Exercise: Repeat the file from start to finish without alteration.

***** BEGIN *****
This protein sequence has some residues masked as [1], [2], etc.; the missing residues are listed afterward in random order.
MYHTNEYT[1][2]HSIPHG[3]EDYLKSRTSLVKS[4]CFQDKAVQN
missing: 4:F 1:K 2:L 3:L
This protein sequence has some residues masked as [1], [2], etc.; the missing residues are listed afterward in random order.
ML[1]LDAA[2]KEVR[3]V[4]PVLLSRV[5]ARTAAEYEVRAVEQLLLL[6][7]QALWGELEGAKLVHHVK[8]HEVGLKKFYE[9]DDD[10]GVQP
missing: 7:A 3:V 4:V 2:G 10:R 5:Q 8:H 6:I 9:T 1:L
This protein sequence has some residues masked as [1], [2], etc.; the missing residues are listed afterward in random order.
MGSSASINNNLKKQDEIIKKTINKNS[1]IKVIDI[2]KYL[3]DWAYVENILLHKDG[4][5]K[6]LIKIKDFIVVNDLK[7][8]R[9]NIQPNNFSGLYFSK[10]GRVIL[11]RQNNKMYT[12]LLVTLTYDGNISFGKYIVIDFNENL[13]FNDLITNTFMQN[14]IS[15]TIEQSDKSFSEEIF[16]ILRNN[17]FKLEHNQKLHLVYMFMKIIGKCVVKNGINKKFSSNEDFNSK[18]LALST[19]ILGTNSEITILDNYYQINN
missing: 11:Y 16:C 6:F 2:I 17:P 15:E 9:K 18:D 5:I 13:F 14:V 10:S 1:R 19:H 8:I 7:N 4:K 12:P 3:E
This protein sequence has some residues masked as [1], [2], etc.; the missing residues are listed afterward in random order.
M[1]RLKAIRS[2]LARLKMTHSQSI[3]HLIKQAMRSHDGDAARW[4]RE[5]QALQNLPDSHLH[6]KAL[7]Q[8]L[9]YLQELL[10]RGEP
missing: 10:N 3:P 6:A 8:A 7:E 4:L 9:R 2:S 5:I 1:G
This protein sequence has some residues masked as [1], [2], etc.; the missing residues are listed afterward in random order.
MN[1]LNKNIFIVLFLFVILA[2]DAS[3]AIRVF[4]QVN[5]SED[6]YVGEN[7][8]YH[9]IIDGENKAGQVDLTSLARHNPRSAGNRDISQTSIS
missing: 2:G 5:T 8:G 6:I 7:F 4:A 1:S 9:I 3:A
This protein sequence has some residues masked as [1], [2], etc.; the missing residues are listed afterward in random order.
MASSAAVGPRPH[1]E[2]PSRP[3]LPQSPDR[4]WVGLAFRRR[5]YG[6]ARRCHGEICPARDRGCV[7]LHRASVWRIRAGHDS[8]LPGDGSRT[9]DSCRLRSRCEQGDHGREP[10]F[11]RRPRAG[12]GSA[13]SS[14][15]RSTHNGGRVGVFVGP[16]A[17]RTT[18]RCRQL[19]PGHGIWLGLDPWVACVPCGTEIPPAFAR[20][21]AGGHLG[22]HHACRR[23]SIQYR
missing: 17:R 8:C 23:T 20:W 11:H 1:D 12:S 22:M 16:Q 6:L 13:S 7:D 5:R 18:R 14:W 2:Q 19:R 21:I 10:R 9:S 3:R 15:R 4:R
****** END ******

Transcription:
This protein sequence has some residues masked as [1], [2], etc.; the missing residues are listed afterward in random order.
MYHTNEYT[1][2]HSIPHG[3]EDYLKSRTSLVKS[4]CFQDKAVQN
missing: 4:F 1:K 2:L 3:L
This protein sequence has some residues masked as [1], [2], etc.; the missing residues are listed afterward in random order.
ML[1]LDAA[2]KEVR[3]V[4]PVLLSRV[5]ARTAAEYEVRAVEQLLLL[6][7]QALWGELEGAKLVHHVK[8]HEVGLKKFYE[9]DDD[10]GVQP
missing: 7:A 3:V 4:V 2:G 10:R 5:Q 8:H 6:I 9:T 1:L
This protein sequence has some residues masked as [1], [2], etc.; the missing residues are listed afterward in random order.
MGSSASINNNLKKQDEIIKKTINKNS[1]IKVIDI[2]KYL[3]DWAYVENILLHKDG[4][5]K[6]LIKIKDFIVVNDLK[7][8]R[9]NIQPNNFSGLYFSK[10]GRVIL[11]RQNNKMYT[12]LLVTLTYDGNISFGKYIVIDFNENL[13]FNDLITNTFMQN[14]IS[15]TIEQSDKSFSEEIF[16]ILRNN[17]FKLEHNQKLHLVYMFMKIIGKCVVKNGINKKFSSNEDFNSK[18]LALST[19]ILGTNSEITILDNYYQINN
missing: 11:Y 16:C 6:F 2:I 17:P 15:E 9:K 18:D 5:I 13:F 14:V 10:S 1:R 19:H 8:I 7:N 4:K 12:P 3:E
This protein sequence has some residues masked as [1], [2], etc.; the missing residues are listed afterward in random order.
M[1]RLKAIRS[2]LARLKMTHSQSI[3]HLIKQAMRSHDGDAARW[4]RE[5]QALQNLPDSHLH[6]KAL[7]Q[8]L[9]YLQELL[10]RGEP
missing: 10:N 3:P 6:A 8:A 7:E 4:L 9:R 2:S 5:I 1:G
This protein sequence has some residues masked as [1], [2], etc.; the missing residues are listed afterward in random order.
MN[1]LNKNIFIVLFLFVILA[2]DAS[3]AIRVF[4]QVN[5]SED[6]YVGEN[7][8]YH[9]IIDGENKAGQVDLTSLARHNPRSAGNRDISQTSIS
missing: 2:G 5:T 8:G 6:I 7:F 4:A 1:S 9:I 3:A
This protein sequence has some residues masked as [1], [2], etc.; the missing residues are listed afterward in random order.
MASSAAVGPRPH[1]E[2]PSRP[3]LPQSPDR[4]WVGLAFRRR[5]YG[6]ARRCHGEICPARDRGCV[7]LHRASVWRIRAGHDS[8]LPGDGSRT[9]DSCRLRSRCEQGDHGREP[10]F[11]RRPRAG[12]GSA[13]SS[14][15]RSTHNGGRVGVFVGP[16]A[17]RTT[18]RCRQL[19]PGHGIWLGLDPWVACVPCGTEIPPAFAR[20][21]AGGHLG[22]HHACRR[23]SIQYR
missing: 17:R 8:C 23:T 20:W 11:H 1:D 12:S 22:M 16:Q 6:L 13:S 7:D 5:R 18:R 14:W 2:Q 19:R 21:I 10:R 9:S 3:R 15:R 4:R